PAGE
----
Families anxious to resume visits with loved ones in long-term care

It’s been nearly five months since Allan van der Hamm has seen his wife Lora.

“It was in March, the last time I saw her,” he said. “When they started the shutdowns.”

His wife has lived at Countryside Rehab and Nursing in Palm Harbor after she suffered a severe stroke. The only way he can speak to her is over the phone.

“I’ve been able to talk to her, not all the time, but she gets frustrated because she has trouble communicating what she says. That becomes very stressful. That’s why I say it’d be easier to be there and you can see her and talk to her.”

That’s what Governor Ron DeSantis is hoping to accomplish soon.

“I think we need to be able to start thinking about visitation again,” DeSantis said.

In a press briefing Tuesday, DeSantis said the isolation is also causing those living in facilities to suffer. His strategy to reopen nursing homes would include rapid tests that could deliver results in just 15 minutes.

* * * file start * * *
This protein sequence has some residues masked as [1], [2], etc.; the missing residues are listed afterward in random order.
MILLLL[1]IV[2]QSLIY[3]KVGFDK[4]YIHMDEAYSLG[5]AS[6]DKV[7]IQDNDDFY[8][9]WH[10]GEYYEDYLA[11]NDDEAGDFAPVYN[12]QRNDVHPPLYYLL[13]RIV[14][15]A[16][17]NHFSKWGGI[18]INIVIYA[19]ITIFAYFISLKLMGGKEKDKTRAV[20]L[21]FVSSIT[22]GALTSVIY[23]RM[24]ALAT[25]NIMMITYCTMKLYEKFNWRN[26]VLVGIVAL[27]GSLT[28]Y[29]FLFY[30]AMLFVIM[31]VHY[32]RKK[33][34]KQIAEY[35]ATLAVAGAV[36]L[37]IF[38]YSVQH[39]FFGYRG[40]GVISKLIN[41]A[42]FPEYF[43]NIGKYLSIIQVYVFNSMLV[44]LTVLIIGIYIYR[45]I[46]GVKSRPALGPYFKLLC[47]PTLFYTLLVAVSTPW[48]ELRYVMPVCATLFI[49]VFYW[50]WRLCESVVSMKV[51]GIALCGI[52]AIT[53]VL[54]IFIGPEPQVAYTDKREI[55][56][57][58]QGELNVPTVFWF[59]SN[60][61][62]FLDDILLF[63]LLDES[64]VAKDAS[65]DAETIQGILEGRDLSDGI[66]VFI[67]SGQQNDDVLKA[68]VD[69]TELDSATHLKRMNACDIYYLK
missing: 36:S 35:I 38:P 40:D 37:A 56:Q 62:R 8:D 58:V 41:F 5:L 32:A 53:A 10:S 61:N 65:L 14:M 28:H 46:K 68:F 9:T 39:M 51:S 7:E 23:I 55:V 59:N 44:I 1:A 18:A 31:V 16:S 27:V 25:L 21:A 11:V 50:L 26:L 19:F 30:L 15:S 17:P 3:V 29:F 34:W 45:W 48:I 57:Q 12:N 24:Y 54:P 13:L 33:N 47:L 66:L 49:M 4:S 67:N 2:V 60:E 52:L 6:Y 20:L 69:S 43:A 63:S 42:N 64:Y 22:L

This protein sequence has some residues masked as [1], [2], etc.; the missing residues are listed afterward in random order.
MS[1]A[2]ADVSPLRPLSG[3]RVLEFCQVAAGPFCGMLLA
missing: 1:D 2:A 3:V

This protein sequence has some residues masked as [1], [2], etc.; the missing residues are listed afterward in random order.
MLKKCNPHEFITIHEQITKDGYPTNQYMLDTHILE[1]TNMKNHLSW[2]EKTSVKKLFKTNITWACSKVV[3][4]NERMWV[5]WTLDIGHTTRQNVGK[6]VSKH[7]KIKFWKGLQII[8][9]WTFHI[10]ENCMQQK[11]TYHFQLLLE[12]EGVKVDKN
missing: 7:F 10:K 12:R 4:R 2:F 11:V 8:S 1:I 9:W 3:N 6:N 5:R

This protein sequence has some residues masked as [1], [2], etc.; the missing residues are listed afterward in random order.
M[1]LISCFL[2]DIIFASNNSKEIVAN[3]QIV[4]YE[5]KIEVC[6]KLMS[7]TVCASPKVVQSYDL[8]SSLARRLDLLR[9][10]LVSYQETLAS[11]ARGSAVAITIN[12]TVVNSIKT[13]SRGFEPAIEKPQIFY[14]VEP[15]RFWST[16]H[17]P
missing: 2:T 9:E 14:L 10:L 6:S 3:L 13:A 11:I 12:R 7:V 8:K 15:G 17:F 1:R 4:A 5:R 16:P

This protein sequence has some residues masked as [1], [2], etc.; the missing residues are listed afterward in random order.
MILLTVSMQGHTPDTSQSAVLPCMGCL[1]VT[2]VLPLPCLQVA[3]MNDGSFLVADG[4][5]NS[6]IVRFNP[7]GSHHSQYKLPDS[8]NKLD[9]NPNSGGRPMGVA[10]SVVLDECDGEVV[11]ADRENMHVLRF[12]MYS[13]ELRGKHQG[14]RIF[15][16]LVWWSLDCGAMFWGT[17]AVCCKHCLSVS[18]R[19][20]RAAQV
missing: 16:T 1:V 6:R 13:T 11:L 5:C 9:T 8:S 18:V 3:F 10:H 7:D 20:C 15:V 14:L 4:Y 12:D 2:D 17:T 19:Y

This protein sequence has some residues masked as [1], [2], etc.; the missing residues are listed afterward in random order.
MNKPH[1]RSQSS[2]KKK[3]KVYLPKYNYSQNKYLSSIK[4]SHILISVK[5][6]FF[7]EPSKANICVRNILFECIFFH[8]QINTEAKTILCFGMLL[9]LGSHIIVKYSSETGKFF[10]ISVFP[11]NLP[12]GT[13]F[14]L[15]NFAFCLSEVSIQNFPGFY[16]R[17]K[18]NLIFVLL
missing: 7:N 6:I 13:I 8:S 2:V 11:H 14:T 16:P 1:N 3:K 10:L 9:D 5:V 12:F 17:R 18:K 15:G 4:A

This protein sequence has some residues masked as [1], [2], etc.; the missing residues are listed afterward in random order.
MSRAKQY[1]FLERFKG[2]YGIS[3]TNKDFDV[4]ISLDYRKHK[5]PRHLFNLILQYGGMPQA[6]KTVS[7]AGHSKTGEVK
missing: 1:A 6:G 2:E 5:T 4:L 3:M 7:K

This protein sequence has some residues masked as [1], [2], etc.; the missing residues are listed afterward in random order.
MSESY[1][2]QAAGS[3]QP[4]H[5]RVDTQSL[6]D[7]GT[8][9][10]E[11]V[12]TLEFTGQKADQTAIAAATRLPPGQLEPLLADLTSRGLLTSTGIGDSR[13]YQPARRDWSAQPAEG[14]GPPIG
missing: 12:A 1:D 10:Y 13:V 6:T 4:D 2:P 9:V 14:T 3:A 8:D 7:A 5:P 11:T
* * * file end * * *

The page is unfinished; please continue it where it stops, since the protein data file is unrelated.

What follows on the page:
“The point of care test I believe they’re going to be the antigen point of care test so it’ll be a 15-minute test,” DeSantis said. “If you test negative then you can go in and see your loved one and obviously you can have PPE requirements and all this other stuff but I really worry about the tool but the isolation is hard on people in long-term care facilities.”

Van der Hamm says, as a diabetic, he falls under the high-risk category to see Lora, but it would mean the world to her to see her children.

“Would it make it easier for her daughters? Yes,” he said. “You’d feel better. Even though you’re confined, you would feel better.”

He believes it would solve the #1 problem he’s faced, since March.

“The biggest problem is the communication because you don’t know what is going on with her, and how she is doing or anything else,” he said.

Just last week, the White House said it would be sending about 15,000 rapid tests to nursing homes, but that’s not even enough for one per nursing home in the country.

There’s also the fact that many nursing homes tell us these types of tests are on backorder.